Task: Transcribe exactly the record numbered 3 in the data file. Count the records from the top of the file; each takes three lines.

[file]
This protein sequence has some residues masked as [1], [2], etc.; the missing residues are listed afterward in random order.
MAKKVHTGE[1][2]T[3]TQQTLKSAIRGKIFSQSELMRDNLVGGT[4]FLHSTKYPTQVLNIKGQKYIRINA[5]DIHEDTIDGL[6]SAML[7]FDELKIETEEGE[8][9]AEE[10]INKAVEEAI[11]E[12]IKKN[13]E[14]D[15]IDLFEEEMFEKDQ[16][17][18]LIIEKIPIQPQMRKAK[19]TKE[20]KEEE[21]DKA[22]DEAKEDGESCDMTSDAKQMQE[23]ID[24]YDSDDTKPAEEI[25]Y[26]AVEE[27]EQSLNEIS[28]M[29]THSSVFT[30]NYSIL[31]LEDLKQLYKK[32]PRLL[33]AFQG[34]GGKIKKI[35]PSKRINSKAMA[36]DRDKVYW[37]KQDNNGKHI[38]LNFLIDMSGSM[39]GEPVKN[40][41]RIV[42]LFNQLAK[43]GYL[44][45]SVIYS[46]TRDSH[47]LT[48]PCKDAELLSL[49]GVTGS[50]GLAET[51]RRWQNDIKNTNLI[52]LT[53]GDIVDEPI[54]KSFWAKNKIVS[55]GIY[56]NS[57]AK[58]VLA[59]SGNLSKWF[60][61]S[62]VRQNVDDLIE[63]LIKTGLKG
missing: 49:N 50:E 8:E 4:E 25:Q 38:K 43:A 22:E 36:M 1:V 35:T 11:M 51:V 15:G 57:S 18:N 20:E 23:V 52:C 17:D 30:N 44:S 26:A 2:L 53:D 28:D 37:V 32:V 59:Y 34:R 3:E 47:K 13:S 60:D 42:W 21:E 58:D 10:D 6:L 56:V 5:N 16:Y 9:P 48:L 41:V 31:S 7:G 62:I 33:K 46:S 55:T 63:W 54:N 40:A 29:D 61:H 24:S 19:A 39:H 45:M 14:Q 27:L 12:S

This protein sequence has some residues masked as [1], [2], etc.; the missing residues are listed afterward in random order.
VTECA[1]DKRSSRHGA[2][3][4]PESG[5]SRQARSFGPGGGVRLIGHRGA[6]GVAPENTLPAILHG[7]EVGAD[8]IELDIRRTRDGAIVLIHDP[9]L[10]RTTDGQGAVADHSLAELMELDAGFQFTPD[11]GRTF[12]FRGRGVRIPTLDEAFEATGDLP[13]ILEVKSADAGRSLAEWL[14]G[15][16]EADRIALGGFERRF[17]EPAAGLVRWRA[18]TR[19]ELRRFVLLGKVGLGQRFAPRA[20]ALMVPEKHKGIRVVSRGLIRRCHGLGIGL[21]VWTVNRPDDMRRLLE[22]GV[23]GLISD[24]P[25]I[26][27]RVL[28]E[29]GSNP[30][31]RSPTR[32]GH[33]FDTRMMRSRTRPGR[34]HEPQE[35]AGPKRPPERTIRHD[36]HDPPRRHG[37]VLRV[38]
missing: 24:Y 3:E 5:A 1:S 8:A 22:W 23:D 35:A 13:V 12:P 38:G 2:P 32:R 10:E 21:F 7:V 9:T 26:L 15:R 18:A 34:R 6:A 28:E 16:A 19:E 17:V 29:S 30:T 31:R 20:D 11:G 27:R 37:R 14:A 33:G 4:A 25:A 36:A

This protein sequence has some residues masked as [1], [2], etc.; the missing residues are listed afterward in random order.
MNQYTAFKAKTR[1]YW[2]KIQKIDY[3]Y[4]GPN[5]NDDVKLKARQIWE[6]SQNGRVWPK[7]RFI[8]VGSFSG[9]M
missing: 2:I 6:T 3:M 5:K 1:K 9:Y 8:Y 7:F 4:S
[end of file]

This protein sequence has some residues masked as [1], [2], etc.; the missing residues are listed afterward in random order.
MNQYTAFKAKTR[1]YW[2]KIQKIDY[3]Y[4]GPN[5]NDDVKLKARQIWE[6]SQNGRVWPK[7]RFI[8]VGSFSG[9]M
missing: 2:I 6:T 3:M 5:K 1:K 9:Y 8:Y 7:F 4:S